WASHINGTON (AP) – A measurement of pending home sales fell to
the third-lowest reading on record in May as the housing markets
recovery continued to prove elusive.
The National Association of Realtorsseasonally adjusted index
of pending sales for existing homes fell 4.7 percent to 84.7 from
an upwardly revised April reading of 88.9. The index was 14 percent
below year-ago levels.
"The overall decline in contract signings suggests we are not
out of the woods by any means," NAR Chief Economist Lawrence Yun
said in a statement.
Home sales are considered pending when the seller has accepted
an offer, but the deal has not yet closed. Typically there is a
one- to two-month lag before a sale is completed.
Wall Street economists surveyed by Thomson/IFR had predicted the
index would come in at 87. The index, which sunk to a record low of
83 in March, stood at 98.5 in May 2007. A reading of 100 is equal
to the average level of sales activity in 2001, when the index
Pending sales fell around the U.S., sinking the most – 7.1
percent – in the South, and the least – 1.3 percent – in the West.
Sales of existing homes edged up in May, indicating that buyers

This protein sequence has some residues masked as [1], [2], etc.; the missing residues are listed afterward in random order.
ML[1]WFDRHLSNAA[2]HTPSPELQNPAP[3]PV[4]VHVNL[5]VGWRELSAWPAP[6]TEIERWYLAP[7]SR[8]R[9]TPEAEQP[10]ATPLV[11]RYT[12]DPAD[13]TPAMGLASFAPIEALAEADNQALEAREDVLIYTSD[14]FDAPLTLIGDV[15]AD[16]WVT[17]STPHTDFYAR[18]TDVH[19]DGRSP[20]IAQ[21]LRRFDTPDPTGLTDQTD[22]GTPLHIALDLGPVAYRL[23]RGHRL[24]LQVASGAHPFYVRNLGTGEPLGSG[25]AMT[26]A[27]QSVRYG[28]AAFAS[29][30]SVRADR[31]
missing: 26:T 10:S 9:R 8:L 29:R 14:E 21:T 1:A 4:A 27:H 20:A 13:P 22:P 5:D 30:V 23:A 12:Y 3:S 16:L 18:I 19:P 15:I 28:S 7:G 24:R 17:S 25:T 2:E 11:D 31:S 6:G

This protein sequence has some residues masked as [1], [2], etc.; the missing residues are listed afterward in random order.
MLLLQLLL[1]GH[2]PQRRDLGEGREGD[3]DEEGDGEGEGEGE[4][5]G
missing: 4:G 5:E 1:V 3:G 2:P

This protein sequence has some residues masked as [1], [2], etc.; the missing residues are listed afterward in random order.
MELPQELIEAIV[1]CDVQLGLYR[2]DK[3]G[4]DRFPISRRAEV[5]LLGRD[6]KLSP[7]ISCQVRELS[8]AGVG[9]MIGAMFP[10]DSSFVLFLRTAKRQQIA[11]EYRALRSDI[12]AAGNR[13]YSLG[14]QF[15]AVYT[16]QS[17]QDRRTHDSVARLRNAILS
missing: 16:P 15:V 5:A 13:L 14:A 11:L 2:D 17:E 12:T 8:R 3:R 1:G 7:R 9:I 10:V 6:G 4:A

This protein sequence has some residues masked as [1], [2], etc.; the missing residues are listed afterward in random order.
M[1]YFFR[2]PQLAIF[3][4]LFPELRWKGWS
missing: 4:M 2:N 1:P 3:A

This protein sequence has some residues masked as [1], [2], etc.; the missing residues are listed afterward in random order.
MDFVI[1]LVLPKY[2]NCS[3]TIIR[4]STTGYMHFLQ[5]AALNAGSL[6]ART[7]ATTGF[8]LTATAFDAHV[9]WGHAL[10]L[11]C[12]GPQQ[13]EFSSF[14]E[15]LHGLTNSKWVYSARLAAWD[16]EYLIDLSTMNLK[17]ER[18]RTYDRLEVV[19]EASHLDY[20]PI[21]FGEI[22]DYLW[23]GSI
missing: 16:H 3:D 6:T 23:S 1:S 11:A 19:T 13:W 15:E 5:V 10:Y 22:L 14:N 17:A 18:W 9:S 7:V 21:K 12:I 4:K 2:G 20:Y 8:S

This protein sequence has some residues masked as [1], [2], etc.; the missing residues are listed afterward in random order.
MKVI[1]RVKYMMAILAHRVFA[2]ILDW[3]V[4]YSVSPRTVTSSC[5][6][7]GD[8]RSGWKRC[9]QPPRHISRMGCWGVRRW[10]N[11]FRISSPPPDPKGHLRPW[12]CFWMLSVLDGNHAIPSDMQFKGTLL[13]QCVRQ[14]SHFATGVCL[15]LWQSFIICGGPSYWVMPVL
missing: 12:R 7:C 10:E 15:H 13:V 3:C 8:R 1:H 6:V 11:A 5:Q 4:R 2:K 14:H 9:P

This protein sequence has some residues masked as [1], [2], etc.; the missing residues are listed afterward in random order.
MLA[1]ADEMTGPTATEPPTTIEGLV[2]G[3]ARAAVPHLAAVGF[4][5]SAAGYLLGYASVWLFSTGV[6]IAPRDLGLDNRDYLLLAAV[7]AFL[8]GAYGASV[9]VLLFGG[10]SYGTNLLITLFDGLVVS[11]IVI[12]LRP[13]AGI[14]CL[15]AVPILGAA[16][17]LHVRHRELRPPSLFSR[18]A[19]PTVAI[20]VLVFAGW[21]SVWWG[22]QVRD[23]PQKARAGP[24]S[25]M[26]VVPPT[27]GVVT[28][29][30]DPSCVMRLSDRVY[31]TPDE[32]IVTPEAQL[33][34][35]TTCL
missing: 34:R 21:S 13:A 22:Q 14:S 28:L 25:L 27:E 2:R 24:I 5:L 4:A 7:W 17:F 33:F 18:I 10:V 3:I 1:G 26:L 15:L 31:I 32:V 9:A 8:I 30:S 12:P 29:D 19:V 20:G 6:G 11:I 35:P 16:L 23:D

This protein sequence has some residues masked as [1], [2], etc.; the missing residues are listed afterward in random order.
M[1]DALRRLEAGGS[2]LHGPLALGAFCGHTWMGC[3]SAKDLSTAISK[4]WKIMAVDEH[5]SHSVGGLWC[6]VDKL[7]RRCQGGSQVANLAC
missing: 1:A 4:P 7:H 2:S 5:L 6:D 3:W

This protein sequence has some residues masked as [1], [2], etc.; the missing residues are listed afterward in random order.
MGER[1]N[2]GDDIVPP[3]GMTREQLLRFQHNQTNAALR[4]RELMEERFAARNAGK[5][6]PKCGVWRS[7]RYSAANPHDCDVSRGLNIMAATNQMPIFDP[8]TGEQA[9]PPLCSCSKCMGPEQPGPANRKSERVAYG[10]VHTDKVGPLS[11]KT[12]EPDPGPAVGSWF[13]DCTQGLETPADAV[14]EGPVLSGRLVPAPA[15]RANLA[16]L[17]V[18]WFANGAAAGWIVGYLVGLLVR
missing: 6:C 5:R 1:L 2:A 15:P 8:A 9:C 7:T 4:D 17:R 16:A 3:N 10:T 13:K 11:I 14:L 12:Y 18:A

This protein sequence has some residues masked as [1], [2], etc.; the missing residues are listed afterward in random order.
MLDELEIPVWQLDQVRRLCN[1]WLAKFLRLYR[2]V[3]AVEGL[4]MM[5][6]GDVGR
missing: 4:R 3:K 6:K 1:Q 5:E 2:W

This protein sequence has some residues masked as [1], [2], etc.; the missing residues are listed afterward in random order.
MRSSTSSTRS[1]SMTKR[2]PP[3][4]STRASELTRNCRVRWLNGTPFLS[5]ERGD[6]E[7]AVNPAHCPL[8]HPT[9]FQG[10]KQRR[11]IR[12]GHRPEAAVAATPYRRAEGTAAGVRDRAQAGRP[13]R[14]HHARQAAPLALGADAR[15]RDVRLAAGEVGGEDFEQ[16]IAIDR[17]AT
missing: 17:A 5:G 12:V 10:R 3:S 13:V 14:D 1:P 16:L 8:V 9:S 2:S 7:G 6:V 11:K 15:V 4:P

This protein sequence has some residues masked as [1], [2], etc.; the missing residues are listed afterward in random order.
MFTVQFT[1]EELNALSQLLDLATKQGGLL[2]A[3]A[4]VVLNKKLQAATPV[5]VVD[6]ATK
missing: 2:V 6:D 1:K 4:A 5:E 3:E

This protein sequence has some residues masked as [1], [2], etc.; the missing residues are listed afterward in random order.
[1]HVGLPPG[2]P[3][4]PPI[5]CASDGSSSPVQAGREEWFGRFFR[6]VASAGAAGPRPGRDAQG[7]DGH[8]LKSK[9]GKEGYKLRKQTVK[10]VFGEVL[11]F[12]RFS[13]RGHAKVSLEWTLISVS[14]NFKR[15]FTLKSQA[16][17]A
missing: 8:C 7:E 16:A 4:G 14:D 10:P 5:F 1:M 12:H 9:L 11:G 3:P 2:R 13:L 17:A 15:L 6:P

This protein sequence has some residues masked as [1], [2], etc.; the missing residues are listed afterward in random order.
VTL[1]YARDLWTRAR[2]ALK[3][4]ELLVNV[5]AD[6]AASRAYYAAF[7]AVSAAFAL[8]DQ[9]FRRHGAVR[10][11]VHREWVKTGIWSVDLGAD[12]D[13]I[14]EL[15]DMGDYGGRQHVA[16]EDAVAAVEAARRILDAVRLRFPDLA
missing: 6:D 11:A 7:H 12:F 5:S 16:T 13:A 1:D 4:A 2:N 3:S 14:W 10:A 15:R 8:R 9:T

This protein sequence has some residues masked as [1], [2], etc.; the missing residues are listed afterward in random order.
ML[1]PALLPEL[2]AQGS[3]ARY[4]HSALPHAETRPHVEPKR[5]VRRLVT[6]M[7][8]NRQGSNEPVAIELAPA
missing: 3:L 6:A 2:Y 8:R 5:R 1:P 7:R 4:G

were taking advantage of deeply discounted prices. But many
economists believe prices must drop further before the housing
industry can mount a sustained recovery.
The Realtors projects existing U.S. home sales will fall 6.1
percent in 2008 to 5.31 million, though the group expects sales to
rebound in the second half of the year.
It projects median prices – the point at which half of the homes
sell for less and half for more – will fall 6.2 percent to
$205,300. It would be the second straight year in which that
measurement has fallen nationwide.
Much of the downward pressure on prices comes from foreclosures
and so-called short sales, in which a lender accepts an offer less
than the value of the mortgage. These distressed sales can be
discounted by up to 50 percent, forcing home sellers to slash their
listing prices to compete.
"The speed at which home prices has declined in a few select
markets is unprecedented, but the large price declines in those
areas have enticed bargain hunters back into the market," Yun